History of Free School

Free schools have existed in the U.S. for many years, and enjoyed the "Hippie Movement" of the '70s. Many of the schools created in the '70s closed within the first 10 years, but there are a few notable exceptions. Today, free schools in the U.S. are again enjoying popularity as people become more educated about school choice concepts and look for alternatives to the public school system. The large number of new schools based on the Sudbury Model are a good example of this increased demand. Visit the links below for many schools currently practicing within the US.

The Albany Free School was established in Albany, NY in 1969 and unlike many similar U.S. schools of the time, still operates today. The Free School's founder, Mary Leue, corresponded with Summer hill founder A.S. Neil about her plan to take his experiment of radical freedoms to a different demographic, the inner city. Mary went on to create The Free School in Albany's urban south end with the idea of making these freedoms and democratic principles accessible to children of the poor.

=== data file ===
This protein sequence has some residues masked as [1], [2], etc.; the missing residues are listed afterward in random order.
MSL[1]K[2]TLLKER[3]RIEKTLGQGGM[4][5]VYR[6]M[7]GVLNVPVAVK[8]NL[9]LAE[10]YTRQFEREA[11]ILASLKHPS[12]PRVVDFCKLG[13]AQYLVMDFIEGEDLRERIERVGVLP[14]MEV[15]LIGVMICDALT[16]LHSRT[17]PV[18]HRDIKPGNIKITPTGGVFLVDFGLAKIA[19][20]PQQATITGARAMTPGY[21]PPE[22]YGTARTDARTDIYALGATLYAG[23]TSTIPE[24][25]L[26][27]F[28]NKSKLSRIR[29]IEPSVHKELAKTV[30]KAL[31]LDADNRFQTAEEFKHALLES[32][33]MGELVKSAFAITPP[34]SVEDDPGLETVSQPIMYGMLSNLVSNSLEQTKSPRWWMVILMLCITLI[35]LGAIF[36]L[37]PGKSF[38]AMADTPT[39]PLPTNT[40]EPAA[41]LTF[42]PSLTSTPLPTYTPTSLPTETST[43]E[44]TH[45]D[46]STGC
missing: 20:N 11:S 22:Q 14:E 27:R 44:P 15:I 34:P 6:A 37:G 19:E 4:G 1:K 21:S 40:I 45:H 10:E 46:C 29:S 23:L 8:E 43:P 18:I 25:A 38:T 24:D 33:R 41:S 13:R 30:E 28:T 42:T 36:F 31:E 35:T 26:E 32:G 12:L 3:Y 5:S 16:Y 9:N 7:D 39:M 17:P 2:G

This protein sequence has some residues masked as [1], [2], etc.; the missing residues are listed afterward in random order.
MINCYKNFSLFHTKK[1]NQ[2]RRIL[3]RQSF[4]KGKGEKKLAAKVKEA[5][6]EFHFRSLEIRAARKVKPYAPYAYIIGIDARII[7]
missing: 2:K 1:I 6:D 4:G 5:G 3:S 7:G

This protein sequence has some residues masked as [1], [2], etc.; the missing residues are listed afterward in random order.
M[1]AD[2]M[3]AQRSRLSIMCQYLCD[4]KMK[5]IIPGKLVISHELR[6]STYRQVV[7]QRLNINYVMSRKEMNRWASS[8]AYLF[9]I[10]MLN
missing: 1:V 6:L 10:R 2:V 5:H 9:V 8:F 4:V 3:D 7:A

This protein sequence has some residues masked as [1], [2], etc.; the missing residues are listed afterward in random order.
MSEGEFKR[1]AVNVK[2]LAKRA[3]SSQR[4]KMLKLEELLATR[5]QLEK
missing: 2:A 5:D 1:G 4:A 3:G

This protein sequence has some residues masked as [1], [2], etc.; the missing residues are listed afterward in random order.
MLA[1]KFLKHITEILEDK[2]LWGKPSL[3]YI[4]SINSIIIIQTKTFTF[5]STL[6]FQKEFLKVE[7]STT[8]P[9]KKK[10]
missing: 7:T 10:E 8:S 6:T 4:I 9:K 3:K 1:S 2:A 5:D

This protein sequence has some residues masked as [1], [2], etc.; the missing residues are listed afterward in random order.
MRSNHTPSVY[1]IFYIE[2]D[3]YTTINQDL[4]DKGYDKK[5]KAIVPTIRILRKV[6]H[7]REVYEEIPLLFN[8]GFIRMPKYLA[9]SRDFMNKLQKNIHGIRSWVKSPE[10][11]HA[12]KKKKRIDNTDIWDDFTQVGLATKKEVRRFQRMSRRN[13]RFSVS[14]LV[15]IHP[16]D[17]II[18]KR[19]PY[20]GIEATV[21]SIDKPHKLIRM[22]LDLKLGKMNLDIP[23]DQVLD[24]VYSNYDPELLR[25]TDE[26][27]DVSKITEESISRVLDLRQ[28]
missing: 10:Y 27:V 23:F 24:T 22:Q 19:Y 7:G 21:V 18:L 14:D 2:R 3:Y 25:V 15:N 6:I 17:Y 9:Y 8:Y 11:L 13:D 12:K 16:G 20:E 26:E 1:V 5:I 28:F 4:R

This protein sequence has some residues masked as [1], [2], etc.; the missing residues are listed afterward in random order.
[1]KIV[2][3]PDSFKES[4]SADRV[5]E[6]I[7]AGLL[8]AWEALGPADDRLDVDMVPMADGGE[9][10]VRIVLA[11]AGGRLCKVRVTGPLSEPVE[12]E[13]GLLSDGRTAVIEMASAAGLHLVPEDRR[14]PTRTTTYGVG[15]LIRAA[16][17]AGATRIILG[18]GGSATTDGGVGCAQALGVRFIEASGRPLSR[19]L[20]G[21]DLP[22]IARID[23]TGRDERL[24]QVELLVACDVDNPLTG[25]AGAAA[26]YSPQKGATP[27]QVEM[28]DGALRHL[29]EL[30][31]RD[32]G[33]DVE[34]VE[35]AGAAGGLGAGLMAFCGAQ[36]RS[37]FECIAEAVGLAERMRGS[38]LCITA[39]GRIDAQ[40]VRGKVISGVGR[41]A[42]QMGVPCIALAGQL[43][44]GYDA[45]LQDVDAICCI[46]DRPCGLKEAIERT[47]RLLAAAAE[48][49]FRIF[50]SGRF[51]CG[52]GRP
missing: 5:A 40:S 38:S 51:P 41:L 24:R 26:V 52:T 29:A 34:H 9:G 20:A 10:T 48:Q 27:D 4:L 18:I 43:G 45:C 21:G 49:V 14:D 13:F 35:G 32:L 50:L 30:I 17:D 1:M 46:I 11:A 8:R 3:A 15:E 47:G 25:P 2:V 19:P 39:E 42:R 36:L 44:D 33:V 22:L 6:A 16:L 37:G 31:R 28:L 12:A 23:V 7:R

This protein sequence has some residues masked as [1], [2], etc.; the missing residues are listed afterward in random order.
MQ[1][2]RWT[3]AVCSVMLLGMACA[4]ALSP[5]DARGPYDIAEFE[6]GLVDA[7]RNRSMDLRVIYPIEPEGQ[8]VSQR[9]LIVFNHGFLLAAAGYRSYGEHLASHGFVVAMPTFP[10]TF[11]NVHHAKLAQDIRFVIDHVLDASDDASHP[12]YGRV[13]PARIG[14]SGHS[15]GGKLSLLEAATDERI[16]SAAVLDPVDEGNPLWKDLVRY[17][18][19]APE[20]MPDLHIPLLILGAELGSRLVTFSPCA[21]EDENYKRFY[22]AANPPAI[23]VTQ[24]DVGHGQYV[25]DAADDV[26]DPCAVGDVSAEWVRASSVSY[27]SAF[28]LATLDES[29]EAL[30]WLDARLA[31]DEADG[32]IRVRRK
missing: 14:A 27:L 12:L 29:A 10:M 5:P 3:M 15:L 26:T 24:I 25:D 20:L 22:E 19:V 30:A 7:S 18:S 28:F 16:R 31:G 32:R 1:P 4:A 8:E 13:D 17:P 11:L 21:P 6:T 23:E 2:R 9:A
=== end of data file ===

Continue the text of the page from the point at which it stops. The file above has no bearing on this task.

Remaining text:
Grassroots Free School in Tallahassee, Florida has enjoyed a long and successful history. Founded by Pat Seery, the school still operates today. In the 1970s, the school operated out of the club house of an abandoned, 40-acre golf club. Grassroots was sculpted very closely from the Summer hill school. The school was a favorite not only of hippies, but of liberal-thinking families that had grown tired of Southern paternalism. Also, the Natural Bridge School in Tallahassee held many of the same principles, and was a frequent high-school extension of the Grassroots experience.